The Agonizing Resurrection of Victor Frankenstein by Thomas Ligotti

One of the advantages of picking up twenty books for about twenty bucks in a Humble Bundle is the chance to get to know new authors at low cost. (I’m a long way from a good lending library in English, so no-cost is not much of an option for me.) The Bundle that I picked up and have read about half of the books contained therein introduced me to Ted Chiang, to Elizabeth Bear, and Peter V. Brett. I read Tim Powers for the first time in a quarter century, possibly the first time ever. I’m looking forward to reading more from all three. That’s in addition to getting an omnibus edition of Barry Hughart’s stories of Master Li and Number Ten Ox, as well as a humongous trove of Jack Vance’s work. On balance, the Bundle was a huge win, and I would buy more if not for the matter of the time it takes to actually read the lovely books.

One of the disadvantages, though, is that not every book will be to every person’s taste. I’m afraid that’s what happened with The Agonizing Resurrection of Victor Frankenstein by Thomas Ligotti. The conceit of the book is interesting: take well-known horror classics, and then go further with them. As he writes in his preface, “Why not take Wells’s story [‘The Island of Dr Moreau’] another step or two down the path of pain? … But once this revamping or disfigurement of Wells’s original hair-raiser has been performed, the horror writer may begin to wonder how similar treatments might be applied to other well-known works of the genre. Is the literary artist any less curious or fixed upon an ideal than Dr Moreau?”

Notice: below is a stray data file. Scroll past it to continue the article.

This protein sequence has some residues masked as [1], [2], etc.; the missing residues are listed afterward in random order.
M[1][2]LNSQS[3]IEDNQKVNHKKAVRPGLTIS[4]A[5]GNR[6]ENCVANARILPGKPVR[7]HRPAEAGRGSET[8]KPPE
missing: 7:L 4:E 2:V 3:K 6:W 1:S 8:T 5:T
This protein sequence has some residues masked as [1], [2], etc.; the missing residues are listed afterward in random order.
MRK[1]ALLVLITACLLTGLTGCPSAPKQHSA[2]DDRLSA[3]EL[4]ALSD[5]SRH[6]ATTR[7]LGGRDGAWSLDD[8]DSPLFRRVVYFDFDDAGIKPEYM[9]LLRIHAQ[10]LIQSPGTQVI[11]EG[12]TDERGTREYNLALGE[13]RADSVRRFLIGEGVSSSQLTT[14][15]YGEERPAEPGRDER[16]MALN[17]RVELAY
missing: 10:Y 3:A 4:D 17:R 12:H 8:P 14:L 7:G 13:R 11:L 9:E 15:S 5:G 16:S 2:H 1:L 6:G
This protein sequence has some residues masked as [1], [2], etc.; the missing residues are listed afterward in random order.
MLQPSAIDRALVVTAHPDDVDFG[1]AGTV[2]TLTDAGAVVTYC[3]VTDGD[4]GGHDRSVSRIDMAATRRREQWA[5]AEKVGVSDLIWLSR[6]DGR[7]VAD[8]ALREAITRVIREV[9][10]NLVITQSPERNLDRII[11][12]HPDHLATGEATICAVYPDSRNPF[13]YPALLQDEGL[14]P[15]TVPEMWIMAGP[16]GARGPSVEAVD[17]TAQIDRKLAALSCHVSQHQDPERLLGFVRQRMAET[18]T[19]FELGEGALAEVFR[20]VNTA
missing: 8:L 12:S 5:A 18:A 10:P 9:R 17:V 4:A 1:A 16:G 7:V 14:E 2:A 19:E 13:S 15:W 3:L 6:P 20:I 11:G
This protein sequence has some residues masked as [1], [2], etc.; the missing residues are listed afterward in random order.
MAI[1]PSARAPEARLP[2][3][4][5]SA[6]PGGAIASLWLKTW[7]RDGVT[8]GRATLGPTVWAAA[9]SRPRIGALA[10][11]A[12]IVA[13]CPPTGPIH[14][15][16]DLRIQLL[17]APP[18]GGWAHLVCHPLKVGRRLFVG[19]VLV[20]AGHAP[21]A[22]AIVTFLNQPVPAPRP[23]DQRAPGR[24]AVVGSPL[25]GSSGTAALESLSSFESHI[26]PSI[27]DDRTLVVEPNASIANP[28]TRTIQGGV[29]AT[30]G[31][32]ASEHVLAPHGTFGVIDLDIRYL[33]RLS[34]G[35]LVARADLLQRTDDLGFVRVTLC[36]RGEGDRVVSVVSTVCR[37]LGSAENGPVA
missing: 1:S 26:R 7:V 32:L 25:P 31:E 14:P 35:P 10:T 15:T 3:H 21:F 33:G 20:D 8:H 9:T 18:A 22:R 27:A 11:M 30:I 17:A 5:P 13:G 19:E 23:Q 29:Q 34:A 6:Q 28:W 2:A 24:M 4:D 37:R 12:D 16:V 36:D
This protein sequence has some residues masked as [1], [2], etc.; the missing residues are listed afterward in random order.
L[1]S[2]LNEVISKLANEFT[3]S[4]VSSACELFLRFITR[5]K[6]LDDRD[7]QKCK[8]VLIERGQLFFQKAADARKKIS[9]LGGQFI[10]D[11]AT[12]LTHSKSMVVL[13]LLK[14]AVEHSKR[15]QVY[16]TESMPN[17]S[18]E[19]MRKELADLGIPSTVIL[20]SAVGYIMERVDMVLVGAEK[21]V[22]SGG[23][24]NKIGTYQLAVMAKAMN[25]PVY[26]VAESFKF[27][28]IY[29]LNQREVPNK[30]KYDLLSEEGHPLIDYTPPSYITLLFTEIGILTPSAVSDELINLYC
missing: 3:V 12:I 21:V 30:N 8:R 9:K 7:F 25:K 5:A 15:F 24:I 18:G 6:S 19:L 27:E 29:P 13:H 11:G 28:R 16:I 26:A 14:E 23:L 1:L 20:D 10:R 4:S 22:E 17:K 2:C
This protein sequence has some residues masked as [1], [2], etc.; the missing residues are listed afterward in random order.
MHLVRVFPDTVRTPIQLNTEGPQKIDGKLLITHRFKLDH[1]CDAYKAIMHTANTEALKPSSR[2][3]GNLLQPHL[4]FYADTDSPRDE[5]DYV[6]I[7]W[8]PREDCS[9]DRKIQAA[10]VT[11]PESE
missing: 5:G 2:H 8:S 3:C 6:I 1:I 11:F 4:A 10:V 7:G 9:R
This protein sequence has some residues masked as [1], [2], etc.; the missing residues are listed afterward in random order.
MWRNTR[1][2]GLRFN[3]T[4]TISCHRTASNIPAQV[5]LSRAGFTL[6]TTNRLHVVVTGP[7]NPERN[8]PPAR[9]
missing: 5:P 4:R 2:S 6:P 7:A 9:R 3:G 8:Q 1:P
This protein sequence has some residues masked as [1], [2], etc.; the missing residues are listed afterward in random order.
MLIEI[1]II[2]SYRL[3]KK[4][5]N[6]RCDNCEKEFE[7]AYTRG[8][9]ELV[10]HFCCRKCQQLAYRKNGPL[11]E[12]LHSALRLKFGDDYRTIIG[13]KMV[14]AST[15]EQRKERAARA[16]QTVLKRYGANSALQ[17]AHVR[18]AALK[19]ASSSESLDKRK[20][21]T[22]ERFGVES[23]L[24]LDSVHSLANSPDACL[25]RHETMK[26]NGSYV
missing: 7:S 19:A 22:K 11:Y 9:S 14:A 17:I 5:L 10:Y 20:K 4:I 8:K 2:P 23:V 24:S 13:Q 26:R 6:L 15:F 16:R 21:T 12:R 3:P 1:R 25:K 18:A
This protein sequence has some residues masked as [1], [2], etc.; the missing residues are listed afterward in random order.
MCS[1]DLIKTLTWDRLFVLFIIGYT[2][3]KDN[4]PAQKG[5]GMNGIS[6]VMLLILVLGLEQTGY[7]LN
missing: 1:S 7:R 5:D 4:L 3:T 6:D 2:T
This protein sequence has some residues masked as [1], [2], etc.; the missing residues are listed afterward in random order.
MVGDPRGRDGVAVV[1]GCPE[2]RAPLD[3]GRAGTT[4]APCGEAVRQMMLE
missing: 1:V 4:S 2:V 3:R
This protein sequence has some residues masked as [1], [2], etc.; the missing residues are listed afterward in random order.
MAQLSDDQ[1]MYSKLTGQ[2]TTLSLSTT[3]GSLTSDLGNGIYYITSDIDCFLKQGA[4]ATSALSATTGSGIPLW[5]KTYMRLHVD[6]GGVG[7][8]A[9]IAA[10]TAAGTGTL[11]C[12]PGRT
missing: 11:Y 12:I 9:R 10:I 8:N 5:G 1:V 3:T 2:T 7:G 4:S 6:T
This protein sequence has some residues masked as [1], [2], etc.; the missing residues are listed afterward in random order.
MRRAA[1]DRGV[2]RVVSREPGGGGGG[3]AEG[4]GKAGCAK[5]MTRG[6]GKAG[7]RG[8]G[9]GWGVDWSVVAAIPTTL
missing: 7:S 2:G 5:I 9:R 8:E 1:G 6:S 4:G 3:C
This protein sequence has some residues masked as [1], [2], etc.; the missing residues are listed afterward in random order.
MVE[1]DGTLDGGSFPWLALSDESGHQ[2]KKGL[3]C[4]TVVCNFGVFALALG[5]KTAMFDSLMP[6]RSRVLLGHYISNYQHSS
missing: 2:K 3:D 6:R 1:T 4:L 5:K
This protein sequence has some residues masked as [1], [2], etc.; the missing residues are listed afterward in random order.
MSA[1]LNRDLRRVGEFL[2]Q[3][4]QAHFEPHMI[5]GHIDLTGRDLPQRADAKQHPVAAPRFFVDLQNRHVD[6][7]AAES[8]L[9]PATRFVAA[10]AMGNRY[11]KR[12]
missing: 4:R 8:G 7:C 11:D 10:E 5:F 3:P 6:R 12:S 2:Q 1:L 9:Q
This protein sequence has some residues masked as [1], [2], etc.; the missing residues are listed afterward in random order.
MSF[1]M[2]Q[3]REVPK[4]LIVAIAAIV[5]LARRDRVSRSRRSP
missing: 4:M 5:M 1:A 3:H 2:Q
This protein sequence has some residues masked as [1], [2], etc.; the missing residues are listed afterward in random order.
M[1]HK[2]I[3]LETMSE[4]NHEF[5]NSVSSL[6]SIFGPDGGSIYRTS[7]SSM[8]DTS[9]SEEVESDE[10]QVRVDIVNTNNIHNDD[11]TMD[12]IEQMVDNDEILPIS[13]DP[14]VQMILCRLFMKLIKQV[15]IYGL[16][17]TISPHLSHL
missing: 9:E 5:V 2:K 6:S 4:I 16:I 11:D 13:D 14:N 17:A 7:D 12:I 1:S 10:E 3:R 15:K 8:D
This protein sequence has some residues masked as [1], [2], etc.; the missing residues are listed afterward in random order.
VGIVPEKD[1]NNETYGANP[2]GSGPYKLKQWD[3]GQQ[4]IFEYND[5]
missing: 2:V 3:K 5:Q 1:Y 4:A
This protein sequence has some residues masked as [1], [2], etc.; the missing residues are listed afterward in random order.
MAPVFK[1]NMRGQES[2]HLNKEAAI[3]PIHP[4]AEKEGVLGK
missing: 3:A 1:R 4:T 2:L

Ligotti groups his short stories that answer these questions. There are three scientists, two immortals, leading men, Gothic heroines, loners, and shut-ins. There is a Poe anthology, followed by “The Works and Death of H.P. Lovecraft.” Knowing most of the originals, I enjoyed speculating about where Ligotti might take them. His pastiches capture the style of the originals, as far as I am familiar with them. For my taste, though, they’re just too short, too slight. The stories sketch the ideas, but Ligotti glides past so quickly into the next story that there wasn’t enough time for me to settle in, for the stories to have much emotional heft apart from what they borrowed from their sources. In the end, I found these stories clever (and quick — a mere 128 pages in the phone’s electronic format), but not really any more than that. Perhaps I missed something; perhaps that’s all Ligotti was aiming for; perhaps it’s just as well there were another 19 books in the Bundle.

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